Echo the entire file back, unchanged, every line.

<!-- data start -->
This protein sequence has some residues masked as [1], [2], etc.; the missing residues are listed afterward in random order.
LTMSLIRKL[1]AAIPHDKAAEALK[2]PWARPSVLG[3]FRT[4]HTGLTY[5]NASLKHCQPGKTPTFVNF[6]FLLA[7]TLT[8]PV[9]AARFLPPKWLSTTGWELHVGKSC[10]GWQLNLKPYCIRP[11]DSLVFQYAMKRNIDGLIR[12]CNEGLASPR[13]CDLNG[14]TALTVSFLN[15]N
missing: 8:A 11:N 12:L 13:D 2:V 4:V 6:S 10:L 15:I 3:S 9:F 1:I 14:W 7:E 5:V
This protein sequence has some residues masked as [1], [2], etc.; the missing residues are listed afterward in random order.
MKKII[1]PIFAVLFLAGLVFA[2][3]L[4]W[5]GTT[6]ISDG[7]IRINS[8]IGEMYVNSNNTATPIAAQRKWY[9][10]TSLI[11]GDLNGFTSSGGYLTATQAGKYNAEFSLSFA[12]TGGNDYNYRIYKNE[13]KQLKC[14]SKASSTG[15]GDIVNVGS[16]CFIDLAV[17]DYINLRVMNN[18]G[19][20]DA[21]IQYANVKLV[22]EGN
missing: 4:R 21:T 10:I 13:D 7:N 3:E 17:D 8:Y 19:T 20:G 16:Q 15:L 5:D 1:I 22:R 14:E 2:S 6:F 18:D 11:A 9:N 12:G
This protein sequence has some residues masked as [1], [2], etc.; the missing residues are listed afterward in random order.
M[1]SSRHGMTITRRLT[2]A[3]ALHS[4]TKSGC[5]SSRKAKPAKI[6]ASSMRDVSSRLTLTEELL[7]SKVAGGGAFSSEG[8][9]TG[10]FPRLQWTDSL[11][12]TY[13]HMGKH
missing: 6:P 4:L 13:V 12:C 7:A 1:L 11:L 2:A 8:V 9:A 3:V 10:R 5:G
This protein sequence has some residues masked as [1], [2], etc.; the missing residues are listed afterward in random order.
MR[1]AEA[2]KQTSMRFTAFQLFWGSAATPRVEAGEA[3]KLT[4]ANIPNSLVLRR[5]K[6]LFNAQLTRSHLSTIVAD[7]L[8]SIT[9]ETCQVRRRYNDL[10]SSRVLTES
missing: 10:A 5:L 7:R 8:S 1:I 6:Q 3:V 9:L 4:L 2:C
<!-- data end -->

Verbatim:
This protein sequence has some residues masked as [1], [2], etc.; the missing residues are listed afterward in random order.
LTMSLIRKL[1]AAIPHDKAAEALK[2]PWARPSVLG[3]FRT[4]HTGLTY[5]NASLKHCQPGKTPTFVNF[6]FLLA[7]TLT[8]PV[9]AARFLPPKWLSTTGWELHVGKSC[10]GWQLNLKPYCIRP[11]DSLVFQYAMKRNIDGLIR[12]CNEGLASPR[13]CDLNG[14]TALTVSFLN[15]N
missing: 8:A 11:N 12:L 13:D 2:V 4:V 6:S 10:L 15:I 3:S 9:F 1:I 14:W 7:E 5:V
This protein sequence has some residues masked as [1], [2], etc.; the missing residues are listed afterward in random order.
MKKII[1]PIFAVLFLAGLVFA[2][3]L[4]W[5]GTT[6]ISDG[7]IRINS[8]IGEMYVNSNNTATPIAAQRKWY[9][10]TSLI[11]GDLNGFTSSGGYLTATQAGKYNAEFSLSFA[12]TGGNDYNYRIYKNE[13]KQLKC[14]SKASSTG[15]GDIVNVGS[16]CFIDLAV[17]DYINLRVMNN[18]G[19][20]DA[21]IQYANVKLV[22]EGN
missing: 4:R 21:T 10:I 13:D 7:N 3:E 17:D 8:Y 19:T 20:G 16:Q 15:L 5:D 1:I 22:R 14:E 2:S 6:F 18:D 11:A 9:N 12:G
This protein sequence has some residues masked as [1], [2], etc.; the missing residues are listed afterward in random order.
M[1]SSRHGMTITRRLT[2]A[3]ALHS[4]TKSGC[5]SSRKAKPAKI[6]ASSMRDVSSRLTLTEELL[7]SKVAGGGAFSSEG[8][9]TG[10]FPRLQWTDSL[11][12]TY[13]HMGKH
missing: 6:P 4:L 13:V 12:C 7:A 1:L 11:L 2:A 8:V 9:A 3:V 10:R 5:G
This protein sequence has some residues masked as [1], [2], etc.; the missing residues are listed afterward in random order.
MR[1]AEA[2]KQTSMRFTAFQLFWGSAATPRVEAGEA[3]KLT[4]ANIPNSLVLRR[5]K[6]LFNAQLTRSHLSTIVAD[7]L[8]SIT[9]ETCQVRRRYNDL[10]SSRVLTES
missing: 10:A 5:L 7:R 8:S 1:I 6:Q 3:V 9:L 4:L 2:C